Interview with Sav Khetan
With two decades of digital marketing experience, Sav Khetan knows how to use first party data to gain valuable insight. This skill will be especially helpful for others, as privacy laws change across the country, limiting what was accomplished by the third-party cookie.
“Attribution, targeting, look-alikes, media buying and impression tracking were all driven by the third-party cookie,” said Khetan, head of product strategy at Tealium. “Brands could engage consumers from acquisition to conversion without establishing a direct relationship with them. This approach is not viable once the third-party cookie is gone.
He added that customers feel good about collecting data and are more likely to sign up for it as long as they trust the organization collecting it.
“Some organizations clearly present options and are transparent about the impact of unsubscribing, and let the customer choose a lower than normal experience or a more relevant opt-in experience,” he said. declared. “The main point to remember is that trust has to be earned and built over time. If the organization is consistent, says what it intends to do, and does what it says, customers will trust them more with every interaction.
Tealium is a sponsor of the CMSWire DX Summit Fall Event, which will take place online October 28-29. Khetan will deliver a keynote titled “Ready for the Future: Top Trends Driving Your Data Strategy” on the first day of the conference. It will explore topics such as how to prepare a robust data strategy and how to leverage the power of customer data. Khetan spoke to CMSWire about what’s changing in the privacy law landscape, what customers want in CX, and how to keep data up-to-date and useful.
A radical change in the data landscape
CMSWire: How big or subtle should organizations expect change in the data environment, and how should they adapt their data strategy appropriately?
Sav Khetan: The data environment is subject to significant external forces causing great changes on many sides. Technology platforms are changing the amount of data available to advertisers and publishers with changes to third-party cookies and device identifiers. Privacy authorities around the world are putting in place regulations that give consumers the ability to limit what data can be collected and where it can be used. And, finally, because privacy has been a big topic in recent years, consumers themselves are starting to protect their data using ad blockers, opting out and signing out. [by] using privacy-focused apps. Collectively, these strengths mean a sea change in what data is available, how it can be collected and where it can be used.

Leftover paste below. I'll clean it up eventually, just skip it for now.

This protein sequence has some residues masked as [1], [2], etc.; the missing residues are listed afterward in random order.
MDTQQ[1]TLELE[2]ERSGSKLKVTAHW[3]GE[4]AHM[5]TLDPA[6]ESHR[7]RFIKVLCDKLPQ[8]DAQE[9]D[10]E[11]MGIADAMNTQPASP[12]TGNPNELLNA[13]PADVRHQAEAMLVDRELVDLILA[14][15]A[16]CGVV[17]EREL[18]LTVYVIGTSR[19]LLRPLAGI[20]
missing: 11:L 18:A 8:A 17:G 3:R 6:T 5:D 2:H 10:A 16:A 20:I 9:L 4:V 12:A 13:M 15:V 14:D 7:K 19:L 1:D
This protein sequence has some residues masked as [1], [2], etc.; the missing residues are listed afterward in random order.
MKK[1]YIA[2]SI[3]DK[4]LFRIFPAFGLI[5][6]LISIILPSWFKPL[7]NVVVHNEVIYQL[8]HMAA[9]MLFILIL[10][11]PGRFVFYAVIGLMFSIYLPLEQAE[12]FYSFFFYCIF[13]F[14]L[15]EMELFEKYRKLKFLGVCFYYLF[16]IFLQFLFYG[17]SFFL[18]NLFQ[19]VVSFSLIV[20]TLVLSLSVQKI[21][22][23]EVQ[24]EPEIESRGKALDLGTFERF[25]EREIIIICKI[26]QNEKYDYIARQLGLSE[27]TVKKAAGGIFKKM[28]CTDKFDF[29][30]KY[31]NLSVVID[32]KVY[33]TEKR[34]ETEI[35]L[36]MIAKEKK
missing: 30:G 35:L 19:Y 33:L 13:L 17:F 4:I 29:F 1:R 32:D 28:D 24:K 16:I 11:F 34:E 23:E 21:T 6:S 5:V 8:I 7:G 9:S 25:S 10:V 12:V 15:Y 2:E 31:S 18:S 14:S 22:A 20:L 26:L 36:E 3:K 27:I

What makes it more difficult is that these are moving targets right now. Google has yet to decide what their changes will look like; there is no clear solution to cookies; and many regions have not yet finalized and implemented their regulations. As a result, the world is currently divided between Apple and Google and between the EU and other regions. Advertisers and brands are stuck navigating different environments and opportunities and are forced to experiment and adapt on the fly.
This all means one thing: Data and advertising strategies from the past won’t work in the future. One of the main pivots that organizations will need to do is begin to build direct relationships with their customers and benefit from an authentic, personalized experience while asking them for information with permission in the value exchange. This should become the core of their first party database, which is needed to drive engagement and deepen relationships.
CMSWire: When it comes to data depreciation, how much data do organizations keep even when the value has declined too much to be useful? Is it common for organizations to accumulate old data? How can they change their strategy to keep the data as fresh as possible?
Khetan: Most organizations have multiple data silos, with years of data without proper data retention and hygiene practices. Driven by the reduction in data storage costs and the client-side beacon that collects data for most martech tools, data silos containing data that is beyond its usefulness and without the required privacy checks and balances are common.